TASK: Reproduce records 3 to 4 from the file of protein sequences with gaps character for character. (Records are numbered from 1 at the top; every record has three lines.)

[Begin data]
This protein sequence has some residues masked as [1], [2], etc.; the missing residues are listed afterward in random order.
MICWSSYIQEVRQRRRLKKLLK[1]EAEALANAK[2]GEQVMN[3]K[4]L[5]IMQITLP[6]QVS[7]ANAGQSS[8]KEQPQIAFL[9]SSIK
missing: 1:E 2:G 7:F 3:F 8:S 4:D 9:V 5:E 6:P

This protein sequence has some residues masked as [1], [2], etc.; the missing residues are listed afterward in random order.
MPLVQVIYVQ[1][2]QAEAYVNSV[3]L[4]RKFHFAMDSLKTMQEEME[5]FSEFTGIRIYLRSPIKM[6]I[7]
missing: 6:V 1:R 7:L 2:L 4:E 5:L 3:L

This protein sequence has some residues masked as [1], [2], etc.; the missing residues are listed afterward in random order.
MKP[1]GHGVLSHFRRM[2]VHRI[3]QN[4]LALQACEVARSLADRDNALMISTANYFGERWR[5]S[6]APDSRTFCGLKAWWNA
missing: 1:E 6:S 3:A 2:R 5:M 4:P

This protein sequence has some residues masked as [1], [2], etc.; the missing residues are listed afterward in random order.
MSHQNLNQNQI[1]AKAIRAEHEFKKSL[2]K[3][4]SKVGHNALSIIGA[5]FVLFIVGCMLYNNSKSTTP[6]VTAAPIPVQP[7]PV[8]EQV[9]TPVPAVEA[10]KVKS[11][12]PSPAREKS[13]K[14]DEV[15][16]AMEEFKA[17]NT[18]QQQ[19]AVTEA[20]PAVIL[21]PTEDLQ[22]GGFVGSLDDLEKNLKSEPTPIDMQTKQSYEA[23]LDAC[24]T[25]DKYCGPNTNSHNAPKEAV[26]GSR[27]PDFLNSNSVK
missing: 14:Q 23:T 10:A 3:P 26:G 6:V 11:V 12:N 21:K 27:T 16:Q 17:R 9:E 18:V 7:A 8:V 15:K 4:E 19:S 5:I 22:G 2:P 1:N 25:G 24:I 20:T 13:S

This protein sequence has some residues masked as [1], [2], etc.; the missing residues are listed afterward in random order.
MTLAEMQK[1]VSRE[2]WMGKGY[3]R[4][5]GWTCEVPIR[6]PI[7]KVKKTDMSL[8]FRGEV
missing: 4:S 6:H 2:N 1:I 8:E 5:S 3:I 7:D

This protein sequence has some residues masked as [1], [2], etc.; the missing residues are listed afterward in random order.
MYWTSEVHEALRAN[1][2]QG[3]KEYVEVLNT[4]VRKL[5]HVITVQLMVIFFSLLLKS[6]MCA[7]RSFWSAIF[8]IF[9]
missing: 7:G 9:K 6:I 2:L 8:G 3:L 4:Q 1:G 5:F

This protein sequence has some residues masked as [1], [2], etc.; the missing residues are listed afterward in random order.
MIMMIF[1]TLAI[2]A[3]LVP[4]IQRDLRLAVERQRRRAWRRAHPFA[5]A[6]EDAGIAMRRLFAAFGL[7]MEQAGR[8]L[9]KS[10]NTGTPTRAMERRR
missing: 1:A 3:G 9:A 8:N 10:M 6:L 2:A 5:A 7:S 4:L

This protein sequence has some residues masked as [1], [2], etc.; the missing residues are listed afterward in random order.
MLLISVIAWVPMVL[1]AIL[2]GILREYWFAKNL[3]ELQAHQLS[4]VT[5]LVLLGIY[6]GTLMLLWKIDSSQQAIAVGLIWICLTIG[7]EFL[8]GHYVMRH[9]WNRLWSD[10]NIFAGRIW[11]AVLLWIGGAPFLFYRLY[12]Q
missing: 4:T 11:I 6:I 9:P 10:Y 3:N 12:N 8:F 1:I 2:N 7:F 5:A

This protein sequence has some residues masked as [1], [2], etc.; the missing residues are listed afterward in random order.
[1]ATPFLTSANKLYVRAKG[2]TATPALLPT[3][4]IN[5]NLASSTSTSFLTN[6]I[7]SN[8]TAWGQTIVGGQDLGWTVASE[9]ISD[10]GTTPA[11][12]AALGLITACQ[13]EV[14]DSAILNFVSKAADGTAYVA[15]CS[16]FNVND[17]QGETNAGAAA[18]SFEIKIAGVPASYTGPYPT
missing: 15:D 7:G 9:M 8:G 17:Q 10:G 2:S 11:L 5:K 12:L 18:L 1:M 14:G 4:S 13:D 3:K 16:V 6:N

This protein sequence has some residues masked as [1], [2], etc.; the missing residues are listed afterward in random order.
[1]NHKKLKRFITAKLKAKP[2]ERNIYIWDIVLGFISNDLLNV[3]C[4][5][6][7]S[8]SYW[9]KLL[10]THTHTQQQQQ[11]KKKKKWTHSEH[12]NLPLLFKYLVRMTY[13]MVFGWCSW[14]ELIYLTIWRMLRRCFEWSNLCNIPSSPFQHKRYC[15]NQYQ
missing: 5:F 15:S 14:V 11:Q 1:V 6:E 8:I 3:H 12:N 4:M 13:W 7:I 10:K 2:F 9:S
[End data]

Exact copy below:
This protein sequence has some residues masked as [1], [2], etc.; the missing residues are listed afterward in random order.
MKP[1]GHGVLSHFRRM[2]VHRI[3]QN[4]LALQACEVARSLADRDNALMISTANYFGERWR[5]S[6]APDSRTFCGLKAWWNA
missing: 1:E 6:S 3:A 2:R 5:M 4:P

This protein sequence has some residues masked as [1], [2], etc.; the missing residues are listed afterward in random order.
MSHQNLNQNQI[1]AKAIRAEHEFKKSL[2]K[3][4]SKVGHNALSIIGA[5]FVLFIVGCMLYNNSKSTTP[6]VTAAPIPVQP[7]PV[8]EQV[9]TPVPAVEA[10]KVKS[11][12]PSPAREKS[13]K[14]DEV[15][16]AMEEFKA[17]NT[18]QQQ[19]AVTEA[20]PAVIL[21]PTEDLQ[22]GGFVGSLDDLEKNLKSEPTPIDMQTKQSYEA[23]LDAC[24]T[25]DKYCGPNTNSHNAPKEAV[26]GSR[27]PDFLNSNSVK
missing: 14:Q 23:T 10:A 3:P 26:G 6:V 11:V 12:N 21:K 27:T 16:Q 17:R 9:E 18:V 7:A 8:V 15:K 4:E 19:S 5:I 22:G 2:P 1:N 25:G 24:I 20:T 13:S